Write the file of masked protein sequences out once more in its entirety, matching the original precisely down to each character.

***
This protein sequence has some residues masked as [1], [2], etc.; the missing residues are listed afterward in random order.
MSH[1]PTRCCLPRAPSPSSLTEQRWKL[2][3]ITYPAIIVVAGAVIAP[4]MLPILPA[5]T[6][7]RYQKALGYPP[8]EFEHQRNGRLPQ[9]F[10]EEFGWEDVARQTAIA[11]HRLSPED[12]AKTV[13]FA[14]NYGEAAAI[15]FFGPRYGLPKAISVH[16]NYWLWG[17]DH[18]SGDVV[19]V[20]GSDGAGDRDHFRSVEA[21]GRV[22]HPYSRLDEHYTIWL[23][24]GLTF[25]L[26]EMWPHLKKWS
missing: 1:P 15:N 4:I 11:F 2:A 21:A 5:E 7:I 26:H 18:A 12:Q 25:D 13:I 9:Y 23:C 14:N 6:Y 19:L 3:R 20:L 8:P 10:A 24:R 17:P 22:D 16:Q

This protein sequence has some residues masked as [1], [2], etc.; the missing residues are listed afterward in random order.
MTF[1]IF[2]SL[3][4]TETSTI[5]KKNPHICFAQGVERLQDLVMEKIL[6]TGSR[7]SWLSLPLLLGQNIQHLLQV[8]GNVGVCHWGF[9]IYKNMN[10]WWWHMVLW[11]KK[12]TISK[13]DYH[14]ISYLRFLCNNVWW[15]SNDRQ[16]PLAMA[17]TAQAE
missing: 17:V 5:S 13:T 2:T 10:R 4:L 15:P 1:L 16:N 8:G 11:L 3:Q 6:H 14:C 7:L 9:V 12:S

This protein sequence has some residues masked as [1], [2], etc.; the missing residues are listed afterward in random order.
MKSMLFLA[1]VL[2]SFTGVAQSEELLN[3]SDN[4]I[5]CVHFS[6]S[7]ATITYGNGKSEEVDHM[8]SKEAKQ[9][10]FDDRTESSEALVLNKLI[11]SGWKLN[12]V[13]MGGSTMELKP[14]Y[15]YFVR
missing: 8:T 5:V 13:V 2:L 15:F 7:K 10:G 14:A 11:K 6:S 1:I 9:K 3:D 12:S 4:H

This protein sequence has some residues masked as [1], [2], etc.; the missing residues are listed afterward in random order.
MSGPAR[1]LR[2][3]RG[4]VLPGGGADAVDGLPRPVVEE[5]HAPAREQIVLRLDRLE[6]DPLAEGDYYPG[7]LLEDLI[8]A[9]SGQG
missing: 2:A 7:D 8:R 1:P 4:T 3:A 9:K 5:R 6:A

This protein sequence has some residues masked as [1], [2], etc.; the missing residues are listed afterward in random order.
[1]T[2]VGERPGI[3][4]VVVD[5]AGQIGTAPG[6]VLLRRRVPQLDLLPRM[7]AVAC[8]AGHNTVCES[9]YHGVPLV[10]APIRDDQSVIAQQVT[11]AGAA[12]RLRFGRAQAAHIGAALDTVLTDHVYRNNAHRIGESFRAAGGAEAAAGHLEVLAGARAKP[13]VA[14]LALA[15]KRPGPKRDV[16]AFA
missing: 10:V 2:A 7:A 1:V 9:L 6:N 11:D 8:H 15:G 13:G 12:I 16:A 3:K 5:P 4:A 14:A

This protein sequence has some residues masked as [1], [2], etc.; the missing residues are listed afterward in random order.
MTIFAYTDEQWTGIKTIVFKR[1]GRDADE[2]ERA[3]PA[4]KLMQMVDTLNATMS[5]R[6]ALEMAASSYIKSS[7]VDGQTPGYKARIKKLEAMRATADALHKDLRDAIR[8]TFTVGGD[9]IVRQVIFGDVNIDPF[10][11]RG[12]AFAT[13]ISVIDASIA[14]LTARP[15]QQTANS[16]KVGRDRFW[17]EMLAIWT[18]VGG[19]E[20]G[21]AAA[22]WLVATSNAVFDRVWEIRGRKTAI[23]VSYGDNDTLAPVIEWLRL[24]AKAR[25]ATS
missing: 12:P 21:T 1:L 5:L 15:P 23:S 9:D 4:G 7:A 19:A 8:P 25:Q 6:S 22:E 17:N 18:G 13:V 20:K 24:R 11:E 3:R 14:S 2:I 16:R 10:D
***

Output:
This protein sequence has some residues masked as [1], [2], etc.; the missing residues are listed afterward in random order.
MSH[1]PTRCCLPRAPSPSSLTEQRWKL[2][3]ITYPAIIVVAGAVIAP[4]MLPILPA[5]T[6][7]RYQKALGYPP[8]EFEHQRNGRLPQ[9]F[10]EEFGWEDVARQTAIA[11]HRLSPED[12]AKTV[13]FA[14]NYGEAAAI[15]FFGPRYGLPKAISVH[16]NYWLWG[17]DH[18]SGDVV[19]V[20]GSDGAGDRDHFRSVEA[21]GRV[22]HPYSRLDEHYTIWL[23][24]GLTF[25]L[26]EMWPHLKKWS
missing: 1:P 15:N 4:I 11:F 2:A 21:A 5:E 7:I 26:H 18:A 12:Q 25:D 13:I 9:Y 23:C 14:N 6:Y 19:L 3:R 20:L 8:P 10:A 24:R 17:P 22:D 16:Q

This protein sequence has some residues masked as [1], [2], etc.; the missing residues are listed afterward in random order.
MTF[1]IF[2]SL[3][4]TETSTI[5]KKNPHICFAQGVERLQDLVMEKIL[6]TGSR[7]SWLSLPLLLGQNIQHLLQV[8]GNVGVCHWGF[9]IYKNMN[10]WWWHMVLW[11]KK[12]TISK[13]DYH[14]ISYLRFLCNNVWW[15]SNDRQ[16]PLAMA[17]TAQAE
missing: 17:V 5:S 13:T 2:T 10:R 4:L 15:P 1:L 16:N 8:G 11:L 3:Q 6:H 14:C 7:L 9:V 12:S

This protein sequence has some residues masked as [1], [2], etc.; the missing residues are listed afterward in random order.
MKSMLFLA[1]VL[2]SFTGVAQSEELLN[3]SDN[4]I[5]CVHFS[6]S[7]ATITYGNGKSEEVDHM[8]SKEAKQ[9][10]FDDRTESSEALVLNKLI[11]SGWKLN[12]V[13]MGGSTMELKP[14]Y[15]YFVR
missing: 8:T 5:V 13:V 2:L 15:F 7:K 10:G 14:A 11:K 6:S 1:I 9:K 3:D 12:S 4:H

This protein sequence has some residues masked as [1], [2], etc.; the missing residues are listed afterward in random order.
MSGPAR[1]LR[2][3]RG[4]VLPGGGADAVDGLPRPVVEE[5]HAPAREQIVLRLDRLE[6]DPLAEGDYYPG[7]LLEDLI[8]A[9]SGQG
missing: 2:A 7:D 8:R 1:P 4:T 3:A 9:K 5:R 6:A

This protein sequence has some residues masked as [1], [2], etc.; the missing residues are listed afterward in random order.
[1]T[2]VGERPGI[3][4]VVVD[5]AGQIGTAPG[6]VLLRRRVPQLDLLPRM[7]AVAC[8]AGHNTVCES[9]YHGVPLV[10]APIRDDQSVIAQQVT[11]AGAA[12]RLRFGRAQAAHIGAALDTVLTDHVYRNNAHRIGESFRAAGGAEAAAGHLEVLAGARAKP[13]VA[14]LALA[15]KRPGPKRDV[16]AFA
missing: 10:V 2:A 7:A 1:V 9:L 6:N 11:D 8:H 15:G 13:G 12:I 16:A 3:K 5:P 4:A 14:A

This protein sequence has some residues masked as [1], [2], etc.; the missing residues are listed afterward in random order.
MTIFAYTDEQWTGIKTIVFKR[1]GRDADE[2]ERA[3]PA[4]KLMQMVDTLNATMS[5]R[6]ALEMAASSYIKSS[7]VDGQTPGYKARIKKLEAMRATADALHKDLRDAIR[8]TFTVGGD[9]IVRQVIFGDVNIDPF[10][11]RG[12]AFAT[13]ISVIDASIA[14]LTARP[15]QQTANS[16]KVGRDRFW[17]EMLAIWT[18]VGG[19]E[20]G[21]AAA[22]WLVATSNAVFDRVWEIRGRKTAI[23]VSYGDNDTLAPVIEWLRL[24]AKAR[25]ATS
missing: 12:P 21:T 1:L 5:L 15:P 23:S 9:D 4:G 7:A 19:A 8:P 25:Q 6:S 22:E 17:N 18:G 13:V 20:K 24:R 11:E 3:R 14:S 2:I 16:R 10:D